After an emergency incident on the International Space Station (ISS) last week put a pause on routine operations, the astronauts of Expedition 42 were back to the business of unloading supplies and experiments off the SpaceX Dragon CRS-5 spacecraft (which is currently docked to the ISS), as well as conducting ongoing research.
Cutting in on activity onboard the ISS last week, a potentially dangerous situation occurred Tuesday, Jan. 13, 2015, when the crew members of Expedition 42 were moved into the Russian segment of the ISS after an alarm sounded in the U.S. segment at around 4 a.m. EST. The alarm was sounded after flight controllers at NASA’s Johnson Space Center (JSC) in Houston observed increased pressure in the ISS’s water loop for thermal control system B, followed by an increase in cabin pressure, which was suspected to be, at worst, the result of an ammonia leak.
To be on the safe side, the crew was asked to move to and remain isolated in the Russian segment while an investigation occurred. Also, as a rule of procedure, all non-essential equipment in the U.S. segment was powered down. Hours later, data that was collected from several different system sources on the station showed no indication that there was actually an ammonia leak. The crew was asked to wear protective masks upon return to the segment just to be sure there were no traces of ammonia. The crew was not in danger at any point, and a leak was not detected in the end. The alarm was the result of a system error in a computer relay system called a multiplexer-demultiplexer.
Prior to that interruption, on Monday, Jan. 12, 2015, at 8:54 a.m. EST, the SpaceX Dragon capsule was connected to the ISS’s Harmony module. On Tuesday at 3:23 a.m. EST, the crew opened the hatches and started to unpack, beginning with crucial support gear for 256 science experiments on board the spacecraft.
Immediately following its unloading, NASA astronaut Terry Virts set up the Micro-5 study. Scientists will use microorganisms Caenorhabditis elegans (roundworm) as a surrogate model for humans with the Salmonella typhimurium microbe (which causes food poisoning in humans). They hope to better grasp the way crew members’ immune systems change and what the risk of infectious disease is because of that—while they are in space—by observing a series of host-pathogen interactions, conserved cellular responses, and countermeasure efficacy.
Work was also performed this week by Virts for the Capillary Flow Experiment (CFE-2). He conducted work for the second round of the study, preparing the Vane Gap Unit. CFE-2 looks at the movement of fluids on surfaces while in microgravity in order to upgrade the low-gravity fluid systems on spacecraft built in the future. The part of the study that Virts worked on this week expands on this, by also studying the interior corners of walls that have gaps made when two walls or “vanes” intersect. When porous walls are present, this occurrence is even more complex after liquids interact with it.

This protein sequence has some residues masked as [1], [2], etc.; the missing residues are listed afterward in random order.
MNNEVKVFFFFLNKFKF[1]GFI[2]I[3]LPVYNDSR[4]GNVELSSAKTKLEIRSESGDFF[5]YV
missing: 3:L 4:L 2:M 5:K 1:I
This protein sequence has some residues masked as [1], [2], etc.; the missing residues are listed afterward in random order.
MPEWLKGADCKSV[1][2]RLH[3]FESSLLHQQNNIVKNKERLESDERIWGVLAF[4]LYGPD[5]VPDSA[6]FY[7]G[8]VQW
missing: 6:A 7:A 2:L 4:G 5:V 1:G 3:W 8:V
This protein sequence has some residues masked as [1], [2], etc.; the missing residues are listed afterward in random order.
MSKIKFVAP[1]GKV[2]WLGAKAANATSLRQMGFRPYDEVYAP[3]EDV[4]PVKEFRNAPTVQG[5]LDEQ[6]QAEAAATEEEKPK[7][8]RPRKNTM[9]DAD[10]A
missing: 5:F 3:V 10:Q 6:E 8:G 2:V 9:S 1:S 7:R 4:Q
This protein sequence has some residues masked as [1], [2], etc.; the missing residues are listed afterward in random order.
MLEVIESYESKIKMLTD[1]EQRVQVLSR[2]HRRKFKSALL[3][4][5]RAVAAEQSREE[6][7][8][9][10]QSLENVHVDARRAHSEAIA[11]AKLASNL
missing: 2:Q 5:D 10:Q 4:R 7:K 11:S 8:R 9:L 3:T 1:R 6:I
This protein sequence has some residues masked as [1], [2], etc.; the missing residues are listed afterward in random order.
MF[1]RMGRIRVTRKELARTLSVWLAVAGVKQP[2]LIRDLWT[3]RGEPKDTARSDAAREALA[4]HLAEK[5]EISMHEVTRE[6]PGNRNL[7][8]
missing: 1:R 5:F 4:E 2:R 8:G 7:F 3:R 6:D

The CFE-2 experiment is the second run for this investigation, and it will conduct the studies to collect data about how the fluids flow over screens or perforated plates. The information learned will play an immediate and critical role in how spacecraft are designed in relation to how liquid fuels, cryogens, thermal fluids, and contaminated liquid solutions for urine processing are managed. The results of this research could also be used to improve miniaturized biological devices for health screening and analysis on Earth by creating a better way for fluid to flow through them.
Four tests were completed with success this week by ESA astronaut Samantha Cristoforetti, in a joint effort with the ground team, as they worked on the visual navigation part of the Smartphone-MM study. This investigation shows how robots flying around inside the ISS as it orbits the Earth can benefit from using smartphone technology, along with the autonomous navigation capability of Synchronized Position Hold, Engage, Reorient, Experimental Satellites (SPHERES), to operate.
The ability of consumer electronics to perform vision-based navigation is assessed to lower the risk during the technological development of a free-flying robot. The tests performed as of late demonstrated the hardware’s ability, without the use of beacons, to estimate its position in relation to the space station. The information learned during this study will assist in the future development of free-flying robots that can aid in current and future missions, when needed.
A study being conducted in the station will find out how functional low-power radio frequency networks are in the ISS. Low-power sensor nodes are placed around the inside of the ISS to create a wireless network that can observe environmental factors like temperature, pressure, and humidity. This week, the researchers based in Bremen, Germany, that were working on the study from the ground, confirmed that they acquired data from the Wireless-Sensor Network (WiSe-Net) investigation, when they were able to conclude that the MAGVECTOR instrument is receiving signals from the WiSe-Net sensors, acting as a dedicated wireless hub. This research is important for doctors and nurses as it could provide them with uninterrupted monitoring of the vital signs of their patients by placing low-power sensors on their body.